1/2 Though Roberts sells up-tempo stuff like the clever, slightly trite single "Girl Next Door," she's best on ballads with sweeping choruses and deep, romantic undertow.
Boston Globe - Stuart Munro
Roberts's singing is more developed, sounds even bluesier, and hearkens back to predecessors.... Roberts has taken a huge step forward with this record.
Atlanta Journal Constitution - Shane Harrison
[Grade: B+] "Men & Mascara"...is one of the best country songs of the year.
Chicago Tribune - Chrissie Dickinson
The twentysomething Roberts may be young, but she's got the blues-drenched vocal chops, artistic intelligence and rootsy production to bring these dramatic tunes to life.
Hartford Courant - Thomas Kintner
An assortment of first-rate tunes that are as well crafted as they are lively.

Product Details

Release Date:
Mercury Nashville


Album Credits

Performance Credits

Julie Roberts   Primary Artist
Chip Davis   Background Vocals
Mark Casstevens   Acoustic Guitar,Banjo
Paul Franklin   Dobro,Steel Guitar,Slide Guitar
David Hungate   Bass
Paul Leim   Drums
B. James Lowry   Acoustic Guitar,Resonator
Steve Nathan   Organ,Synthesizer,Piano,Keyboards,Wurlitzer
Lonnie Wilson   Percussion,Drums
Glenn Worf   Bass Guitar
Aubrey Haynie   Fiddle,Mandolin
Russell Terrell   Background Vocals
Lisa Cochran   Background Vocals
Lisa Gregg   Background Vocals
Marty Slayton   Background Vocals
Hillary Lindsey   Background Vocals
Tom Bukavac   Electric Guitar
Jeff King   Electric Guitar

Technical Credits

Byron Gallimore   Producer
Julian King   Engineer
James Stroud   Producer
Lonnie Wilson   Loop
Chuck Ainlay   Engineer
Julie Roberts   Composer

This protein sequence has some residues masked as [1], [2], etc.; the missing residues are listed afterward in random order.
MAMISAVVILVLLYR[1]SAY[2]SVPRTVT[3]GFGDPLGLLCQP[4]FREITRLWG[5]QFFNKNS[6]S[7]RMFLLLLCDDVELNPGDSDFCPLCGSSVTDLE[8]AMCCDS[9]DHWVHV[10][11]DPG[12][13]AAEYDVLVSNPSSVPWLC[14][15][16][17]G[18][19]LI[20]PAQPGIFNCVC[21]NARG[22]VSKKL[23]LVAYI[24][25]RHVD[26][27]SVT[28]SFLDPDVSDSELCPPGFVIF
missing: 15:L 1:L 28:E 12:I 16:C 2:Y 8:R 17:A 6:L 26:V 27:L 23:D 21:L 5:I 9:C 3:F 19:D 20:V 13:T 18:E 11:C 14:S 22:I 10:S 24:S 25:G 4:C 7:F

Carson Chamberlain   Composer
Chris Lindsey   Composer
Aimee Mayo   Composer
Rivers Rutherford   Composer
Robin Lee Bruce   Composer
Erik Lutkins   Engineer
Marvin Green   Composer
Karen Naff   Art Direction
Roxie Dean   Composer
Mickey Jack Cones   Composer
Hillary Lindsey   Composer
Jesse Chrisman   Engineer
Sara Lesher   Engineer
Tony Mullins   Composer
Dak Goodman   Composer
Kris Misevski   Composer
Marti Dodson   Composer
Pat Buzzard   Composer
Chris Stapleton   Composer
Arlis Albritton   Composer

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Men & Mascara 4 out of 5 based on 0 ratings. 2 reviews.
Guest More than 1 year ago
This album like her first hits so many heart strings so close to home. Every song seems to have at least on lyric that connects to me, my life, my truths. I haven't taken it out of my car cd player since i bought it.
Guest More than 1 year ago
She has a trememdous voice that has been wasted on the sophomoric, double-entendre lyrics that have succeeded in dumbing down country music in the last 30 years. I listened to this CD twice, gave it to my teenage daughter, and filed Julie Roberts in the category of commercial country artists that look and sound too much alike. This is a disappointment when comparing this CD to the her first CD. I think I will stick with Lucinda Williams and the like.